Christmas without cookies sounds like something the Grinch would dream up. But that may be the sad fate of many Norwegians, with a national butter shortage less than two weeks before the holiday. No krumkaker. No Berlinerkranser. No sandbakkel. In short, no delicious, butter-infused treats.
U.S. Army Lt. Adam Wilson from Ontario, Calif., shakes hands with Sheik Mahmood Al-Ghizzi, possibly for the last time, on Dec. 5 in Nasiriyah, Iraq. The two men met for a final lunch as the U.S. military prepares to leave Iraq after a nearly nine-year presence.
President Obama and Iraqi Prime Minister Nouri al-Maliki (second from left) participate in a wreath-laying ceremony at Arlington National Cemetery on Monday. Maliki was in Washington for talks ahead of the full withdrawal of U.S. troops from Iraq this month.
There's a nice contrast among the three quintets heard on Dave Douglas' Three Views, sketching out some of his interests. There's no overlapping repertoire or personnel. The Orange Afternoons session features the elastic rhythm trio of pianist Vijay Iyer, Linda Oh on bass and drummer Marcus Gilmore.
There are "new insights into the murky sources of Hezbollah's money," The New York Timesreports this morning, that point to "the direct involvement of high-level Hezbollah officials in the South American cocaine trade."
Here's the story's money quote:
"One agent involved in the investigation compared Hezbollah to the Mafia, saying, 'They operate like the Gambinos on steroids.' "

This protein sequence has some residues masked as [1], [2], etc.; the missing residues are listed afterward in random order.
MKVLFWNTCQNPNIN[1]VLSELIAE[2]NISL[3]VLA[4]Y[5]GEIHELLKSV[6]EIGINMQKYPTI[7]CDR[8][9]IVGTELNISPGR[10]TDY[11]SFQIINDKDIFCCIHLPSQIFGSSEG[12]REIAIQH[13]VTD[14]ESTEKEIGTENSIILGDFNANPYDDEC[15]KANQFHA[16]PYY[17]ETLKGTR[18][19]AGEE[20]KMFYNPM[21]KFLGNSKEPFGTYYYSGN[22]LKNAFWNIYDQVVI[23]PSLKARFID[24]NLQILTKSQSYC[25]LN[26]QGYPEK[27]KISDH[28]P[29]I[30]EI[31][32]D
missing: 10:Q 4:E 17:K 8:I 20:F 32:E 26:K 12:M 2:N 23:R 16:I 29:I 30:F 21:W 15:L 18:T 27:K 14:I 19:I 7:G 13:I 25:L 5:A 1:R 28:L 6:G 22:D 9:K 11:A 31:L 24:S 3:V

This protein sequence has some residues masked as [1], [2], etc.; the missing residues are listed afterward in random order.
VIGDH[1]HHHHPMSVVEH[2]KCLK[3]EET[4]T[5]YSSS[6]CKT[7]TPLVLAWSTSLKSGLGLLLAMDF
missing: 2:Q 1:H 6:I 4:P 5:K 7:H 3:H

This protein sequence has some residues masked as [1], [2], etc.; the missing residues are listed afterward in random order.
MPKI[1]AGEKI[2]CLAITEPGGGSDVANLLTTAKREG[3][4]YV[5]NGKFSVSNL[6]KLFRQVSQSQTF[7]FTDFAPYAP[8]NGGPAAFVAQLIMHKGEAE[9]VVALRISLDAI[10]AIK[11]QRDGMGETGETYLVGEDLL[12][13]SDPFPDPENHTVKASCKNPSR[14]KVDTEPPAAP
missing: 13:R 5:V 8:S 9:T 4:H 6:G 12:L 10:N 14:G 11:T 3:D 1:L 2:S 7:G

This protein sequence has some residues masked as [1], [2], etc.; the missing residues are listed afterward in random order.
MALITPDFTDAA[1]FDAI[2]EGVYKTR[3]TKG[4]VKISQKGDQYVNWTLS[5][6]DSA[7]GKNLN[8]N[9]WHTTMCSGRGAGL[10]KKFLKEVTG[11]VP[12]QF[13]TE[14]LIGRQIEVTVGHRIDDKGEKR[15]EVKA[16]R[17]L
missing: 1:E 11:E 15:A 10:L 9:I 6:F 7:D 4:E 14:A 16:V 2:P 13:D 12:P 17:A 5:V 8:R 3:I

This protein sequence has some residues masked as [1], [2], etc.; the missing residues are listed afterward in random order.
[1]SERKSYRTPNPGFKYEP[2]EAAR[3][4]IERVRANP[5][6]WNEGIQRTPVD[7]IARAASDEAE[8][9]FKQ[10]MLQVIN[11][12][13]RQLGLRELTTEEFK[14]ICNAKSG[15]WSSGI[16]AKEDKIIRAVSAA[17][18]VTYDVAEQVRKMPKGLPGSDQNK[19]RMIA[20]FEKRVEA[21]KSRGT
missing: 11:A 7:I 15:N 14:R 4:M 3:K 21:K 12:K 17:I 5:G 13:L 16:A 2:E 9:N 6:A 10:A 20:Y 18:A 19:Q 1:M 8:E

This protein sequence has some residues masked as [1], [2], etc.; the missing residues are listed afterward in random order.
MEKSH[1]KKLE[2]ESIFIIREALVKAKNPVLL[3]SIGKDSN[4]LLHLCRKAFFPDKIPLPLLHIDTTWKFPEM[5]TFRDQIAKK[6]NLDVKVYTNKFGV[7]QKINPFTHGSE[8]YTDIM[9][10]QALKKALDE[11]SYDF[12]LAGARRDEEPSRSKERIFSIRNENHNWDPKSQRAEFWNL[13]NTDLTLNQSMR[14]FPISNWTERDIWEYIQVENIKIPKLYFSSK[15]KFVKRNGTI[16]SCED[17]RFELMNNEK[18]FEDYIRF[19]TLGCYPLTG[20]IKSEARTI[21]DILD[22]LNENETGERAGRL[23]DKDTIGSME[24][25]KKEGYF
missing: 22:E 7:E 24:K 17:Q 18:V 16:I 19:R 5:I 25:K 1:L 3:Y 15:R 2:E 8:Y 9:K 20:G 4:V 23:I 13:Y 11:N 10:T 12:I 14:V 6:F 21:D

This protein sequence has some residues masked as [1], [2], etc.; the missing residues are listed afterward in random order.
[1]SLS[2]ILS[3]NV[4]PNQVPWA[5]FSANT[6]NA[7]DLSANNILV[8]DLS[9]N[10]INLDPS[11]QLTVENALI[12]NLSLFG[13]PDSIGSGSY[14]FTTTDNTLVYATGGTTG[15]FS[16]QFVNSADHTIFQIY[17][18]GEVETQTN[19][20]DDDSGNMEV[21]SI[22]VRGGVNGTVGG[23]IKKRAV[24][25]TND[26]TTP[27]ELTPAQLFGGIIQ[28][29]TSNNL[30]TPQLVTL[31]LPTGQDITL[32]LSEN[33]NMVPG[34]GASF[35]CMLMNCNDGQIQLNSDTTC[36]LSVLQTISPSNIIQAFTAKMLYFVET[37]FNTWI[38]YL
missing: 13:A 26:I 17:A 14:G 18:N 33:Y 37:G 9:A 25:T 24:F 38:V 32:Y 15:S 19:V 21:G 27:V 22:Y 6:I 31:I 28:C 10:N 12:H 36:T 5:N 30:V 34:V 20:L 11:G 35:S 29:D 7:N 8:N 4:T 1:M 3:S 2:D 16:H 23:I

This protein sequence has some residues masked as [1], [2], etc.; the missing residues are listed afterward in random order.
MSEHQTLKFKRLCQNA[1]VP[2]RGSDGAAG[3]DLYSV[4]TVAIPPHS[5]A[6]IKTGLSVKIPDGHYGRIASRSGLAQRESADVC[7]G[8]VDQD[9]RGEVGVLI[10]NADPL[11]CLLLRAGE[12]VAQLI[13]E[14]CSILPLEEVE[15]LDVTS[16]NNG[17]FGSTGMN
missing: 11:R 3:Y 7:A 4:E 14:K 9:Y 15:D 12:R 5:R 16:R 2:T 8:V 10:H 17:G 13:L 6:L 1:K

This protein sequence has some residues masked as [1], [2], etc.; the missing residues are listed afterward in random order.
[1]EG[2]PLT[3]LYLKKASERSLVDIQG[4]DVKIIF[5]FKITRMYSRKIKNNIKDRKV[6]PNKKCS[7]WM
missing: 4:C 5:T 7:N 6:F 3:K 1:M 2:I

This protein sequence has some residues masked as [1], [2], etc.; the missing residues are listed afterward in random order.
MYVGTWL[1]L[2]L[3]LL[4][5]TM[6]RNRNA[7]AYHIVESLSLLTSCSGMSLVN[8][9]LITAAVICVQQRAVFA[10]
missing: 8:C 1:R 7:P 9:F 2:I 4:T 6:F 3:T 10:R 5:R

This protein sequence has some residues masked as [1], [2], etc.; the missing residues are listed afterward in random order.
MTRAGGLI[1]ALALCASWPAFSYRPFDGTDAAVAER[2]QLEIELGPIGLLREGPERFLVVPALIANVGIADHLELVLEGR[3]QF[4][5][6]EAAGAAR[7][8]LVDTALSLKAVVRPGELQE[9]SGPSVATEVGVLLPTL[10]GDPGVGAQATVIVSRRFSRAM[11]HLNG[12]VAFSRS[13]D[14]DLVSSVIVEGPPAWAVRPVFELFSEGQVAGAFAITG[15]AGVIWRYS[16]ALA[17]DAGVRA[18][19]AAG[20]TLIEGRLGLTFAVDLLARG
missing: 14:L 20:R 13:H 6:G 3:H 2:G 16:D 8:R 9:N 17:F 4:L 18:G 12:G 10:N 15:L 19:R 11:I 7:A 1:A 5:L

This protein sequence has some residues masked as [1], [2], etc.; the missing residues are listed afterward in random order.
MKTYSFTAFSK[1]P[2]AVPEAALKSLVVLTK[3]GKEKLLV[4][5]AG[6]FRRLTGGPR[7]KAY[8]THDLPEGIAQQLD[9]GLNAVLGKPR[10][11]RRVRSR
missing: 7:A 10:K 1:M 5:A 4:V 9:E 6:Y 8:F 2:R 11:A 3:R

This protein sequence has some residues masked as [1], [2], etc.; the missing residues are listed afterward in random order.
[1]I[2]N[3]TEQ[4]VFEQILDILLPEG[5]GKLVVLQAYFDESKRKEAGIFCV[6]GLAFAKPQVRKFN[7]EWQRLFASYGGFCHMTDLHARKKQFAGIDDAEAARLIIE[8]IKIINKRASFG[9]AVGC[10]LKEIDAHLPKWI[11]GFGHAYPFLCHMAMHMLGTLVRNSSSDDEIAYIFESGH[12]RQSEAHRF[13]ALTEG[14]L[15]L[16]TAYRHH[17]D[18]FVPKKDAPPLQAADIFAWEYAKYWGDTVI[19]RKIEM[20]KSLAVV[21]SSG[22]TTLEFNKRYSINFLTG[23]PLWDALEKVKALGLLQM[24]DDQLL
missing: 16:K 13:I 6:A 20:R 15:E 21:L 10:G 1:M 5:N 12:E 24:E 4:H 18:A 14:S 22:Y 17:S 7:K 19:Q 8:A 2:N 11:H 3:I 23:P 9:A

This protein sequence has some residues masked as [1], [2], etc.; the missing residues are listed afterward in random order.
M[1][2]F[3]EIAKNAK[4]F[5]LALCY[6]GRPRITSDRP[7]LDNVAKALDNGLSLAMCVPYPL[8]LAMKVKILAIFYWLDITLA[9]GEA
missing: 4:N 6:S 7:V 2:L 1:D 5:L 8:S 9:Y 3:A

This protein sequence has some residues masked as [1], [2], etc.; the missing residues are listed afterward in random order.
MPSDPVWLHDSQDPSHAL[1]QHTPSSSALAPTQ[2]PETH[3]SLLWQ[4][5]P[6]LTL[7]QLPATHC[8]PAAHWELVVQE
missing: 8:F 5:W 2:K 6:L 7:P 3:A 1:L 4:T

This was a terrific year for fiction and a particularly strong year for first-time novelists. Some of the literary debutantes who glide through this "10 best" list are so young, their wisdom teeth probably haven't had time to become impacted yet. Majestically bringing up the rear of the procession are some much-decorated veterans whose sustained achievements in fiction should ensure that the young 'uns don't rest too comfortably on their laurels.
Good morning. I'm Renee Montagne. For a Montana woman who lost her Christmas shopping money in J.C. Penney, Black Friday sure looked like a bad deal. Carrie McNeese had stashed $300 in a plain envelope, along with a few receipts and her grandchildren's clothing sizes.
Those few clues, combined with a surveillance tape, helped Penney's loss-prevention supervisor identify the shopper who dropped the envelope, and reunite her with her cash. Now, that is a return policy.
The paper wrote of horse-drawn carriages in New York's Central Park, calling them "hansom cabs." That's wrong, since the carriages have four wheels. Hansom cabs have two. A Times investigation reveals a reader noted this mistake in a letter to the editor in 1985. The paper published the letter but went on to repeat the error for decades.